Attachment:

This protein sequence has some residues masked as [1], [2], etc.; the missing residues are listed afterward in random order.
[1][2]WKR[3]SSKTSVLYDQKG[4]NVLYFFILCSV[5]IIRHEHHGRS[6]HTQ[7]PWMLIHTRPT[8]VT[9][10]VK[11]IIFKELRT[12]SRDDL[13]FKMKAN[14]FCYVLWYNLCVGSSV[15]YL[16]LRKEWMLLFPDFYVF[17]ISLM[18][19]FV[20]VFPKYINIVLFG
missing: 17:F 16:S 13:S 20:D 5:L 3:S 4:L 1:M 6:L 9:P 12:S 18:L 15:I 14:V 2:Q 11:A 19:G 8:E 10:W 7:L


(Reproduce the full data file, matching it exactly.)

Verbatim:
This protein sequence has some residues masked as [1], [2], etc.; the missing residues are listed afterward in random order.
[1][2]WKR[3]SSKTSVLYDQKG[4]NVLYFFILCSV[5]IIRHEHHGRS[6]HTQ[7]PWMLIHTRPT[8]VT[9][10]VK[11]IIFKELRT[12]SRDDL[13]FKMKAN[14]FCYVLWYNLCVGSSV[15]YL[16]LRKEWMLLFPDFYVF[17]ISLM[18][19]FV[20]VFPKYINIVLFG
missing: 17:F 16:S 13:S 20:D 5:L 3:S 4:L 1:M 6:L 9:P 12:S 18:L 15:I 14:V 2:Q 11:A 19:G 8:E 10:W 7:L